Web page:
Oddly enough, Sherman’s apartment suffered minimal damage; her bed mattress had been partially destroyed and was smoldering upon discovery. While there was smoke damage to the room, all of the curtains were intact, which was another oddity given the fact that the fire was intense enough to do the number it did on her body.
Photo from the Mary Sherman crime scene.
Haslam’s father, it so happens, was an orthopedic surgeon at Tulane U. and colleague of Dr. Sherman’s. During a sort of deathbed confession, the elder Haslam hinted to his son Ed that there was some kind of nefarious monkey business behind Sherman’s death although Doc Haslam never specifically spilled the exact nature of these beans to his son. These bizarre breadcrumbs—in addition to experiences from Haslam’s youth—propelled him on his literary odyssey.
From this rich tapestry of weirdness, Haslam cobbled together a sort of conspiratorial science fiction detective novel, the components of which coalesced into something that sounds, well, possible—maybe kinda sorta—because it tied together a bunch of disparate threads that had been dangling around in the conspiracy research community over the last several decades and contained enough semi factual elements to lend the story some semblance of truthiness.
Haslam’s theory goes something like this: dastardly David Ferrie had been involved in a clandestine CIA ‘underground laboratory’ (in cahoots with Dr. Sherman), part of a caper to concoct a “cancerous cocktail” (as Haslam so eloquently terms it) that would be used to knock off Fidel Castro. The grand design, according to Haslam’s theory, was that Castro would be slipped a mickey of this cancerous cocktail by his lover and CIA mole, sultry Marita Lorenz, a plot line not entirely outside the realm of reality. As history instructs, the CIA did indeed hatch a number of harebrained schemes to take Castro out of commission; like putting powder in his beard to make it fall out and thus lose face with his followers; or dosing him with LSD right before he delivered a speech which would make it seem like he’d gone off his head—not to mention the old exploding cigar routine you might see in a old Bugs Bunny cartoon.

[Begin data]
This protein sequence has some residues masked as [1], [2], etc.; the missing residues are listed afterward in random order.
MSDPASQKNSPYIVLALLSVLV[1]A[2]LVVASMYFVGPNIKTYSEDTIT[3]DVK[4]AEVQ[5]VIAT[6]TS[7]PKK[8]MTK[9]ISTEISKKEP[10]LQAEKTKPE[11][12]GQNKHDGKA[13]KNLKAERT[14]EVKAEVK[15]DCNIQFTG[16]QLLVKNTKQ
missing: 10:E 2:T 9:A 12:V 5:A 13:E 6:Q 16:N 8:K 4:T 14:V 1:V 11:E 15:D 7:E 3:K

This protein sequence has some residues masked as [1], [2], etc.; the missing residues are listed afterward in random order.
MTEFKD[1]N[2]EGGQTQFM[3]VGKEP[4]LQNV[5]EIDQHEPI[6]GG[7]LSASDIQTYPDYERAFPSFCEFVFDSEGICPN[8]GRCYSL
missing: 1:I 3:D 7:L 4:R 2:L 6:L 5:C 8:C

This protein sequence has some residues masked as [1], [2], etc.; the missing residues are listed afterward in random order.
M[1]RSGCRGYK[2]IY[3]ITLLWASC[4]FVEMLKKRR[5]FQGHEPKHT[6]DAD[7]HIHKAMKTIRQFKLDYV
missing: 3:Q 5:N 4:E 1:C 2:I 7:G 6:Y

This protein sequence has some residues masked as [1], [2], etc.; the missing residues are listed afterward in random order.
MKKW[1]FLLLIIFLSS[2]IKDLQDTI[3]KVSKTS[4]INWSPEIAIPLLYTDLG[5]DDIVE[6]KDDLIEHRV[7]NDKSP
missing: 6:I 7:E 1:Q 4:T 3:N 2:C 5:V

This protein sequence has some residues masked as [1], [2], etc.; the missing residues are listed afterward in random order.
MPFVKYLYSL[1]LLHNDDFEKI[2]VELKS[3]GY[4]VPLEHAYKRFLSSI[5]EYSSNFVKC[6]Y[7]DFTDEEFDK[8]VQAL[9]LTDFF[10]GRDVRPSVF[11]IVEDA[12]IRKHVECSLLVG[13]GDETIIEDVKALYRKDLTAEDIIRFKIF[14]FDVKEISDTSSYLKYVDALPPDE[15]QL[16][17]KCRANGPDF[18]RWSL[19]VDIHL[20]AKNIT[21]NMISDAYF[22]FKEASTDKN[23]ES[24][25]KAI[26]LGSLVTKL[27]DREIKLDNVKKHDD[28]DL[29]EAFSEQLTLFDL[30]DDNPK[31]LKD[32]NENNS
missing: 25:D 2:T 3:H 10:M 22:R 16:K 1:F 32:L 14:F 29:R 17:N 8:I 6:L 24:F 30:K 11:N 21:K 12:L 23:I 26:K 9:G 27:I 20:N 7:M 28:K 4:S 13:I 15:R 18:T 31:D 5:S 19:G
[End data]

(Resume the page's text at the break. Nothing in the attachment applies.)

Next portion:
Sultry Marita Lorenz cozying up to Fidel Castro in the early 1960s.
CIA mad scientists even toyed with the idea of rigging up an exploding conch shell for Fidel to encounter while gamboling about the beach. Apparently our boys at The Company had a lot of spare time on their hands to cook up these capers that in the end never really panned out. However—as the story goes—the CIA (according to Haslam’s theory) later employed their cancerous cocktail to poison Jack Ruby because of course they had to stop him from running his mouth about the real reason he’d pumped Lee Harvey Oswald full of hot lead outside the Dallas County Jail.